Lefebvre JL, Pointreau Y, Rolland F, Alfonsi M, Baudoux A, Sire C, et al. Induction chemotherapy followed by either chemoradiotherapy or bioradiotherapy for larynx preservation: The TREMPLIN randomized phase II study. J Clin Oncol 2013;31:853-9.  Back to cited text no. 20
Calais G, Alfonsi M, Bardet E, Sire C, Germain T, Bergerot P, et al. Randomized trial of radiation therapy versus concomitant chemotherapy and radiation therapy for advanced-stage oropharynx carcinoma. J Natl Cancer Inst 1999;91:2081-6.  Back to cited text no. 21
El-Sawy WH, El-Hagg AG. Neo-adjuvant chemotherapy and radiotherapy in locally advanced carcinoma larynx: A method of laryngeal preservation. J Egypt Natl Cancer Inst 2001;13:229-35.  Back to cited text no. 22
Laccourreye O, Brasnu D, Bassot V, Ménard M, Khayat D, Laccourreye H. Cisplatin-fluorouracil exclusive chemotherapy for T1-T3N0 glottic squamous cell carcinoma complete clinical responders: Five-year results. J Clin Oncol 1996;14:2331-6.  Back to cited text no. 23
Holsinger FC, Kies MS, Diaz EM Jr, Gillenwater AM, Lewin JS, Ginsberg LE, et al. Durable long-term remission with chemotherapy alone for stage II to IV laryngeal cancer. J Clin Oncol 2009;27:1976-82.  Back to cited text no. 24
Pointreau Y, Garaud P, Chapet S, Sire C, Tuchais C, Tortochaux J, et al. Randomized trial of induction chemotherapy with cisplatin and 5-fluorouracil with or without docetaxel for larynx preservation. J Natl Cancer Inst 2009;101:498-506.  Back to cited text no. 25
Posner MR, Hershock DM, Blajman CR, Mickiewicz E, Winquist E, Gorbounova V, et al. Cisplatin and fluorouracil alone or with docetaxel in head and neck cancer. N Engl J Med 2007;357:1705-15.  Back to cited text no. 26
Vermorken JB, Remenar E, Van Herpen C, Gorlia T, Mesia R, Degardin M, et al. Standard cisplatin/infusional 5-fluorouracil (PF) vs docetaxel (T) plus PF (TPF) as neoadjuvant chemotherapy for nonresectable locally advanced squamous cell carcinoma of the headand neck. N Engl J Med 2007;357:1695-704.  Back to cited text no. 27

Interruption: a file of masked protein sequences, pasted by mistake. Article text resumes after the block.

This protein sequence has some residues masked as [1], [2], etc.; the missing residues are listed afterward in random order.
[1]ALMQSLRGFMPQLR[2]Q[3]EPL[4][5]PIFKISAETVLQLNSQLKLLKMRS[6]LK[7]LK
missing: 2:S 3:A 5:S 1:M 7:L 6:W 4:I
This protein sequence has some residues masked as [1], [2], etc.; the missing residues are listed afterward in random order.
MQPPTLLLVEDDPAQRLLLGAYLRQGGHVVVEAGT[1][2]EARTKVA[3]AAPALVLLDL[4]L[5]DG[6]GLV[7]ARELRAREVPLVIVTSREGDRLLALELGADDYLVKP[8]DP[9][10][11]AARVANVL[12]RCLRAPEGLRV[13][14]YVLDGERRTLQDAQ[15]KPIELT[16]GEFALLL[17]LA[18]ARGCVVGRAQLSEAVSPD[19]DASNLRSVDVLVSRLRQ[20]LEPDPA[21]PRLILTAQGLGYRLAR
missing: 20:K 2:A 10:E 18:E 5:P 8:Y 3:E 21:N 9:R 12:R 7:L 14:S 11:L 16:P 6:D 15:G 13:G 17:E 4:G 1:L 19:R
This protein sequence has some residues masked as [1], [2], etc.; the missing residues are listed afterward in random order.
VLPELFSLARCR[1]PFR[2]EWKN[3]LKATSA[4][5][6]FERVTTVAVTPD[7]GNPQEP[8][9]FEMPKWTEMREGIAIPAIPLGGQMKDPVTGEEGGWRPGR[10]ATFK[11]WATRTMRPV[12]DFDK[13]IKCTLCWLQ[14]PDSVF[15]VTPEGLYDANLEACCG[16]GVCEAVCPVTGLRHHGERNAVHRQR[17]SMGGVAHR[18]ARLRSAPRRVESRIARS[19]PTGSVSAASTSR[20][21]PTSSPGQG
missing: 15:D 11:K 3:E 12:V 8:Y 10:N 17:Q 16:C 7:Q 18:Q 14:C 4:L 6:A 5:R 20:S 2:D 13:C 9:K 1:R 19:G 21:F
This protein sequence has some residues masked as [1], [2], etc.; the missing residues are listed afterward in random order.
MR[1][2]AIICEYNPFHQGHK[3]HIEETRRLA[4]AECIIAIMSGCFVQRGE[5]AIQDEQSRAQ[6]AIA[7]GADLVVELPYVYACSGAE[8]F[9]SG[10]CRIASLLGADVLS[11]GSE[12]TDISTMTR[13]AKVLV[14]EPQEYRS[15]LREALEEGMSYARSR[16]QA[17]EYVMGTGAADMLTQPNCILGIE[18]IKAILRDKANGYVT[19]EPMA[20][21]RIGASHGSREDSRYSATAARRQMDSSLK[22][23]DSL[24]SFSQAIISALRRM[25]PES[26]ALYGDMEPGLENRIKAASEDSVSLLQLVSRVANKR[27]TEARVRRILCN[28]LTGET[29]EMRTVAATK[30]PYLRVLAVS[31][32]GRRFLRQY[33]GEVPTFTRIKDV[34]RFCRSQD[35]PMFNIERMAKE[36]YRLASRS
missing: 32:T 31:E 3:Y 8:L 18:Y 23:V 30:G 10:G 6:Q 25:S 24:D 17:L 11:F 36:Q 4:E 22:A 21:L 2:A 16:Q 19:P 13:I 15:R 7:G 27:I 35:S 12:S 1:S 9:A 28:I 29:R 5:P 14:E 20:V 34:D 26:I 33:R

Paccagnella A, Orlando A, Marchiori C, Zorat PL, Cavaniglia G, Sileni VC, et al. Phase III trial of initial chemotherapy in stage III or IV head and neck cancers: A study by the Gruppo di Studio sui Tumori della Testa e del Collo. J Natl Cancer Inst 1994;86:265-72.  Back to cited text no. 28
Haddad R, Colevas AD, Tishler R, Busse P, Goguen L, Sullivan C, et al. Docetaxel, cisplatin, and 5-fluorouracil-based induction chemotherapy in patients with locally advanced squamous cell carcinoma of the head and neck: The Dana Farber Cancer Institute experience. Cancer 2003;97:412-8.  Back to cited text no. 29
Somani N, Goyal S, Pasricha R, Khuteta N, Agarwal P, Garg AK, et al. Sequential therapy triple drug based induction chemotherapy followed by concurrent chemoradiotherapy in locally advanced inoperable head and neck malignancies – A single institute experience. Indian J Med Paediatr Oncol 2011;32:86-91.  Back to cited text no. 30
[PUBMED]  Medknow Journal  
Patil VM, Chakraborty S, Shenoy PK, Manuprasad A, Sajith Babu TP, Shivkumar T, et al. Tolerance and toxicity of neoadjuvant docetaxel, cisplatin and 5 fluorouracil regimen in technically unresectable oral cancer in resource limited rural based tertiary cancer center. Indian J Cancer 2014;51:69-72.  Back to cited text no. 31
[PUBMED]  Medknow Journal  
Joshi P, Patil V, Joshi A, Norohna V, Chaturvedi P, Chaukar D, et al. Neo-adjuvant chemotherapy in advanced hypopharyngeal carcinoma. Indian J Cancer 2013;50:25-30.  Back to cited text no. 32
[PUBMED]  Medknow Journal  
Pointreau Y, Atean I, Fayette J, Calais G, Lefebvre JL. Induction chemotherapy in head and neck cancer: A new paradigm. Anticancer Drugs 2011;22:613-20.  Back to cited text no. 33
Domenge C, Hill C, Lefebvre JL, De Raucourt D, Rhein B, Wibault P, et al. Randomized trial of neoadjuvant chemotherapy in oropharyngeal carcinoma. French Groupe d'Etude des Tumeurs de la Tête et du Cou (GETTEC). Br J Cancer 2000;83:1594-8.  Back to cited text no. 34
Forastiere AA, Shank D, Neuberg D, Taylor SG 4th, DeConti RC, Adams G. Final report of a phase II evaluation of paclitaxel in patients with advanced squamous cell carcinoma of the head and neck: An Eastern Cooperative Oncology Group trial (PA390). Cancer 1998;82:2270-4.  Back to cited text no. 35


  [Table 1], [Table 2], [Table 3]


Similar in PUBMED
   Search Pubmed for
   Search in Google Scholar for
 Related articles
Access Statistics
Email Alert *
Add to My List *
* Registration required (free)

  >Abstract>Introduction>Materials and Me...>Results>Discussion>Conclusions>Article Tables
  In this article

 Article Access Statistics
    PDF Downloaded150    
    Comments [Add]    

Recommend this journal